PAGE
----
Soon Big Brother Will Know Enough About You It Won’t Need Your Tax Return

Today’s Moment of Orwellian Dread comes from Massachusetts Revenue Department Commissioner Alan LeBovidge via The Boston Globe:

In theory… the state may eventually be able to track down so much information about a resident’s finances that the state, rather than the individual, could complete the individual’s tax return.

“This is not something that’s going to go away. It’s only going to grow,” LeBovidge said. “The world is shrinking. There’s fewer and fewer places to hide.”

The initiative, dubbed “Discovery” by agency officials.… works by linking information the state has on each taxpayer to more than a dozen public databases to complete a financial puzzle, piece by piece, about each individual.…

The amount of data involved is enormous. LeBovidge said it took 18 months for the Internal Revenue Service to develop one of the databases the state uses; it took the state two months just to load the database on its computers.…

Sometimes the clues indicate a taxpayer may be hiding something. An individual reporting only $20,000 in annual income yet identified by Registry of Motor Vehicle records as having a $60,000 car would merit a second look. So would a plumber with a low reported income but a lavish lifestyle. Is he getting paid under the table?

The public databases include information from the Internal Revenue Service, Customs, state licensing boards, the Registry of Motor Vehicles, state incorporation records, and other sources LeBovidge won’t even discuss. “We can’t give away all the secrets,” he said.

Eventually, LeBovidge said, his agency will start tapping into private databases as well. Dun & Bradstreet, he said, tracks all sorts of indicators of business activity that may help the state uncover corporations not now on its radar screen that owe taxes.

About the only place taxpayers can fudge on their federal returns and not get caught, absent an audit, is their charitable contributions, said Frederick Beebe, the state’s deputy commissioner for audits. But he said it’s only a matter of time before charities start reporting donors and the size of their gifts to tax-collection agencies for verification.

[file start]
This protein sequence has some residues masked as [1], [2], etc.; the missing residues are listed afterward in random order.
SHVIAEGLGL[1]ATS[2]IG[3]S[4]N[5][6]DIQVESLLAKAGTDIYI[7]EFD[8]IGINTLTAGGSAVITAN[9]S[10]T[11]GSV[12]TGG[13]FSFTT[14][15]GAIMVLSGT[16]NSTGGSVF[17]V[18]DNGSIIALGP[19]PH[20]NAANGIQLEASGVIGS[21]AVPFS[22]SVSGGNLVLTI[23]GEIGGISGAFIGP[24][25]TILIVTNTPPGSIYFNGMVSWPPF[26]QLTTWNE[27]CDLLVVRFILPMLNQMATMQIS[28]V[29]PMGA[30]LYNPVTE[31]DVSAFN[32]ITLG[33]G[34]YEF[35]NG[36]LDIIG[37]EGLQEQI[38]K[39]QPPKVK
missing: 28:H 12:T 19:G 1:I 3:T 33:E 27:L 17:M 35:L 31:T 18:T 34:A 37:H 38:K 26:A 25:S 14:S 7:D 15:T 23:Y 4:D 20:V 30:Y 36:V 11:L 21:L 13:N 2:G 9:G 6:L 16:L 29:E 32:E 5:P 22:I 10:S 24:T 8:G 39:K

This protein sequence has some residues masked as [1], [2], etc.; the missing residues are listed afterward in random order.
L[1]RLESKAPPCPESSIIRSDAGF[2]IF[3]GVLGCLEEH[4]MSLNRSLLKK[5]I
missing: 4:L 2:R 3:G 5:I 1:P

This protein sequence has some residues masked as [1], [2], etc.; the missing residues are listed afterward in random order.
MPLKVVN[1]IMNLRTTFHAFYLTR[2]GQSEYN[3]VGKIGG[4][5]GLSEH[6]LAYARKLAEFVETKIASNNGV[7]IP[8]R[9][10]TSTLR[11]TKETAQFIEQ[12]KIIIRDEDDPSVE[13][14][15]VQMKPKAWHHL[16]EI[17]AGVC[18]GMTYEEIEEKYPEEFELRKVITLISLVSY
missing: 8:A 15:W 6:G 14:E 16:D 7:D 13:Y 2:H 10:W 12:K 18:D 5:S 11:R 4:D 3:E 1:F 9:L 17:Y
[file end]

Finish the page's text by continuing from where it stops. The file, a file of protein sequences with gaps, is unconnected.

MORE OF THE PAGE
Separately from the Discovery program, the state is also gathering information from other sources to track down tax leads. Most states now share with each other the results of their audits. North Carolina, for example, might audit a furniture manufacturer and get a list of customers to whom the company shipped a chair or a sofa without collecting sales tax.

North Carolina could share that list of customers with other states so they could track down those residents who bought a piece of furniture but didn’t pay use tax on it. The same sharing of data goes on with purchases of jewelry, furs, and virtually anything else that’s taxable.

Massachusetts is already demanding that shipping companies like United Parcel Service and Federal Express share the names of individuals who receive shipments of cigarettes from out-of-state companies. The state has collected $162,000 in cigarette excise taxes this way over the last year.

LeBovidge said eventually the state will begin scrutinizing all shipments into Massachusetts to see if residents are buying items on which they should be paying a use tax.

Noting that the best way to avoid tax increases is to collect all existing taxes, the commissioner stressed that the hunt for unpaid tax revenues is just beginning. “We’re in the embryonic stages of where this is going to go,” he said.